PUBLIC FIGURE STATED CAUSE OF ACTION FOR LIBEL AGAINST A NEWSPAPER AND ISSUES EXISTED REGARDING THE FALSITY OF THE REPRESENTATIONS MADE BY THE NEWSPAPER AGAINST A CANDIDATE FOR THE U.S. SENATE
Greene v. Times Publishing Co., 39 Fla. L. Weekly D159 (Fla. 3rd DCA January 15, 2014):
Former senate candidate, Jeff Greene, sued the St. Petersburg Times for publishing articles containing defamatory statements shortly before the election.
There are five elements of a legally sufficient cause of action for libel involving a public figure: (1) publication; (2) falsity; (3) the defendant’s knowledge of, or reckless disregard for, the falsity (i.e., actual malice); (4) actual damages; and (5) the false statement must be defamatory. In this case, the key elements in contention were the falsity of the statements (involving sexcapades on his yacht and participation in an illegal real estate deal).
The court explicitly expressed no opinion regarding the accuracy of the plaintiff’s allegations and his ability to prove them. It did hold, though, that at the preliminary point of assessing the legal sufficiency of the claim and the attachments, the plaintiff had adequately detailed a cause of action for libel.
LETTER TO CITY DESCRIBING ACCIDENT, INJURIES, THE AMOUNT OF BILLS AND MAKING DEMAND WAS SUFFICIENT TO SATISFY STATUTORY NOTICE REQUIREMENT
Vargas v. City of Fort Meyers, 39 Fla. L. Weekly D165 (Fla. 2nd DCA January 17, 2014):
Plaintiff’s counsel sent Fort Meyers a letter informing it of an accident between the plaintiff and a Fort Meyers’ police officer. About two years later, plaintiff provided Fort Meyers with another letter describing the accident, the injuries, the cost of the medical bills and a demand for the full policy limits.
Eighteen months later, Fort Meyers sent a letter advising plaintiff that it was self-insured. It also notified plaintiff that the three year notice had expired.
Plaintiff then sued Fort Meyers and the police officer who drove the car. She filed an amended complaint attaching the demand letter sent two years after the accident. The trial court ultimately granted the city’s motion for summary judgment based on plaintiff’s failure to comply with the notice requirement of §768.28(6)(a).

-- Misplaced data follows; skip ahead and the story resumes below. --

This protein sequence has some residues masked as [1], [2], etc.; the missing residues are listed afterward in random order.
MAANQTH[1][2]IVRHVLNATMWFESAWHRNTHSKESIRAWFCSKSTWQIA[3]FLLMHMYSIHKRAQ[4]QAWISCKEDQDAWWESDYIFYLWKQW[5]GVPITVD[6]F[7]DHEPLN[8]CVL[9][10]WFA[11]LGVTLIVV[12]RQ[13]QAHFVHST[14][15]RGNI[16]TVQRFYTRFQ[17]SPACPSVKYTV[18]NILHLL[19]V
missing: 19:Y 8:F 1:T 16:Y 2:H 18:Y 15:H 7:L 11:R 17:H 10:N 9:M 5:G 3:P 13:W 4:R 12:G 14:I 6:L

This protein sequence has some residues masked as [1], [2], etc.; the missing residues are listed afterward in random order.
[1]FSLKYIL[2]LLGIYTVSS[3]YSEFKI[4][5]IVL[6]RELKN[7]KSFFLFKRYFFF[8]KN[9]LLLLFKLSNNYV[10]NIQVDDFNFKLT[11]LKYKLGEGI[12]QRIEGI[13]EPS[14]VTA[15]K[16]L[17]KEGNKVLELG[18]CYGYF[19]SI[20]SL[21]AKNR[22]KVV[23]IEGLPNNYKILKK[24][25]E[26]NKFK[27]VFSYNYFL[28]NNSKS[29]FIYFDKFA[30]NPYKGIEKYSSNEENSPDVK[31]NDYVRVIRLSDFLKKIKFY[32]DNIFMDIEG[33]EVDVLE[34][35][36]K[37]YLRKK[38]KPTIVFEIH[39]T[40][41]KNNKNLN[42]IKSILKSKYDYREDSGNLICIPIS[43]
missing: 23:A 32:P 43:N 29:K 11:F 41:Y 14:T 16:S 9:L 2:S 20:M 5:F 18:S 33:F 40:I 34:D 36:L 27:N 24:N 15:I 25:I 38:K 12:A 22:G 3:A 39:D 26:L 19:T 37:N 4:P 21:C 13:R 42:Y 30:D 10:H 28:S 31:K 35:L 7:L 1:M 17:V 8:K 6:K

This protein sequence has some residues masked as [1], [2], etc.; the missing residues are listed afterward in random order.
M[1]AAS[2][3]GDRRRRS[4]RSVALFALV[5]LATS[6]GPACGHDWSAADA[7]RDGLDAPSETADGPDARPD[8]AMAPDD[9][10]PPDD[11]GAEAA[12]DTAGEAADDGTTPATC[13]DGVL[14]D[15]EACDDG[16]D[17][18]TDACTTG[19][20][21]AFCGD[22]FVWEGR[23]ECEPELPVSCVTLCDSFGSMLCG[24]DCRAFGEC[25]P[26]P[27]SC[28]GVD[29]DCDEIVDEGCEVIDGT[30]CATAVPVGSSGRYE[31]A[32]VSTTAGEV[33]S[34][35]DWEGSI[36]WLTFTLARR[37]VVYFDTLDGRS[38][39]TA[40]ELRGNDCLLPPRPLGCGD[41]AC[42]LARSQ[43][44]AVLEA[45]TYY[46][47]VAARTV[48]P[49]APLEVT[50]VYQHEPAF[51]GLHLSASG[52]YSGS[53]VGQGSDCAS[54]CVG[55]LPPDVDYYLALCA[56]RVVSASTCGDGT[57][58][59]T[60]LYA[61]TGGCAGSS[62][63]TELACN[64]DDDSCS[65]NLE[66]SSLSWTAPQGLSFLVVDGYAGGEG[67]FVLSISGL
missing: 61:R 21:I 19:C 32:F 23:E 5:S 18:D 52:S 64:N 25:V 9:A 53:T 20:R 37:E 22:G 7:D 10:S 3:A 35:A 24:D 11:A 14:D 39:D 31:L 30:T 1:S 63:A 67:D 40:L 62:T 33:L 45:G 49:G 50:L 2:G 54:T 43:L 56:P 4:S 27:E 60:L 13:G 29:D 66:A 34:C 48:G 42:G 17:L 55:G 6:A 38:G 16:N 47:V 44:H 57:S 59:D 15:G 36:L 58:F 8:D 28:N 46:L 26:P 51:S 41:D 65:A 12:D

The notice requirement is a condition precedent to maintaining an action. Its purpose is to provide the state and its agency sufficient notice of claims filed against them to investigate and respond. The notice must be sufficiently direct and specific to reasonably put the department on notice of the existence of the claim or the demand. It also must be sufficiently described so the agency may investigate it.
In this case, the letter sent described the accident, the injuries, the amount of medical bills and that a demand was being made. Fort Meyers was put on adequate notice and was able to investigate the claim based on the information provided in the letter. As such, the letter did satisfy the notice requirement set forth by §768.28(6)(a).
The trial court also granted summary judgment in favor of Fort Meyers on the basis that the statute of limitations had expired. Because plaintiff’s amended complaint simply dropped the police officer as a party to the action and alleged that she had satisfied the notice requirement, it related back to the original filing.